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Once you've lived through the collapse of Rome, most things pale in comparison.

Of course, he'd lived through worse before that, so Rome wasn't much of a bother.


Bank robberies, murders, witch-hunts, sieges, assassinations, plagues – he yawns his way through them and moves on.


Five thousand years, he tells whoever knows to ask, and has done for two thousand years.


A woman has a heart-attack at brunch and one of the Drs. Adams goes to work.

“Oh, thank you, thank you,” her girlfriend babbles as she and Dr. Adams hurry after the paramedics, Dr. Adams telling them what he’s already done and what he suspects the woman suffered.

“It was no problem,” he tells the girlfriend, helping her into the ambulance.

He returns to brunch, having already forgotten, but his companions from work give him a standing ovation and then the rest of the diners. It’s all anyone talks about at work for a week. He isn’t sure why.


Natural disasters, acts of terrorism and war, epidemics – he yawns and goes about his life.

World War I was terrible, World War II worse, and then World War III is inevitable. Such is the nature of humanity.

He lays in supplies for decades, and so when the spark is lit, he is one of the very few who isn’t much bothered as everything burns around him.


“Methos!” Duncan shouts, in the days before they begin rebuilding. The child is horrified at what he has witnessed, though he’d fought in both the previous two great wars. “How can we—how could they…”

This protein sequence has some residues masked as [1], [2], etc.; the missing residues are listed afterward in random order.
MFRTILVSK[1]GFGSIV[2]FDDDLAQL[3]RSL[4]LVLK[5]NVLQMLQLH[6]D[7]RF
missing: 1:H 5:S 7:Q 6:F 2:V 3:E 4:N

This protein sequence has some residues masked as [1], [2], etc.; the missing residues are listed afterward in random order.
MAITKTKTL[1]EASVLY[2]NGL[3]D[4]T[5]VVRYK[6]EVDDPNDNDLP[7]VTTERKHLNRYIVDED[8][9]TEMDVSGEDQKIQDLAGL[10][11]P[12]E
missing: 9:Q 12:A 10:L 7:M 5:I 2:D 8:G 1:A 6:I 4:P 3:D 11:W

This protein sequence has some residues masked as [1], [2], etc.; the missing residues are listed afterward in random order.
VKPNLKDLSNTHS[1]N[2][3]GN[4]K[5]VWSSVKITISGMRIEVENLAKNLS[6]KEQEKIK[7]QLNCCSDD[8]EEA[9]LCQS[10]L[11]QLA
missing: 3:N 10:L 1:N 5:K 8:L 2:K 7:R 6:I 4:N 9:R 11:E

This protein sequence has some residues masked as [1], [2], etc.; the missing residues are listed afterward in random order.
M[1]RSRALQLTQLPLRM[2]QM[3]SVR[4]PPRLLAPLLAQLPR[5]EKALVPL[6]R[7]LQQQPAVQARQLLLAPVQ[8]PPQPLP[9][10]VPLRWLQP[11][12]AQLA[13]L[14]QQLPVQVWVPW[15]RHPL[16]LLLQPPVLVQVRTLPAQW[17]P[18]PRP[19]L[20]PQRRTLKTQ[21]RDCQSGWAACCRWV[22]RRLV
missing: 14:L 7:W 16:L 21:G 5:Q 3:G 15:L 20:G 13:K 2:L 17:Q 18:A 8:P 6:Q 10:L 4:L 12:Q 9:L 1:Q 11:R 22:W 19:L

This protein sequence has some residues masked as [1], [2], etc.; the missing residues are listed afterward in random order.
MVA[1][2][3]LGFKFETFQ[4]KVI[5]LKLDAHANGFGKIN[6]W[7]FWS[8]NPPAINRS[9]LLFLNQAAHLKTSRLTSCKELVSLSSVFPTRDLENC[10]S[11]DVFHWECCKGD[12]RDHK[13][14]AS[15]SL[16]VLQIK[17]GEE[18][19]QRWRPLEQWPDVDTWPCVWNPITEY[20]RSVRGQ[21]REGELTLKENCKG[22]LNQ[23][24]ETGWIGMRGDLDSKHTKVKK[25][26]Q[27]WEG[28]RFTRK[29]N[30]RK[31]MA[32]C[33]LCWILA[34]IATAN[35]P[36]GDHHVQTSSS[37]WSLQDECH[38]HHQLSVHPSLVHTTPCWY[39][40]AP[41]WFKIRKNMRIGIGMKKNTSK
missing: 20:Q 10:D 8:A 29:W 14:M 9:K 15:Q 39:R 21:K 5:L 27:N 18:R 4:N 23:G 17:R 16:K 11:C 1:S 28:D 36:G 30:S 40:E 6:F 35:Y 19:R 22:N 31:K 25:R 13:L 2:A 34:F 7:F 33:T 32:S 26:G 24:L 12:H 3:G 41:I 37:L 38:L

The most recent book Methos read was one of his journals, from his years as one of Thales’ students. “Do you know,” he asks, watching the sun rise, as it will continue to do for millennia, as it has since before he existed, “what this means?”

“It means everything is over!” Duncan cries, looking so very young.

“No,” Methos tells him. “It means we can fashion the world as we like.”

Humanity is so innovative—never before has one war destroyed so many, so much. Not even the Horsemen…

“What?” Duncan demands, turning to face him, panicked and wary.

Never before has Methos had an opportunity on such a grand scale.


He is known as Marduk, in all the legends. He fashioned the world from fire and water, and he taught all the survivors of the cataclysm how to live. There was a world before, but not much is known about it.

It is not the first time Methos has been a god; it shall not be the last.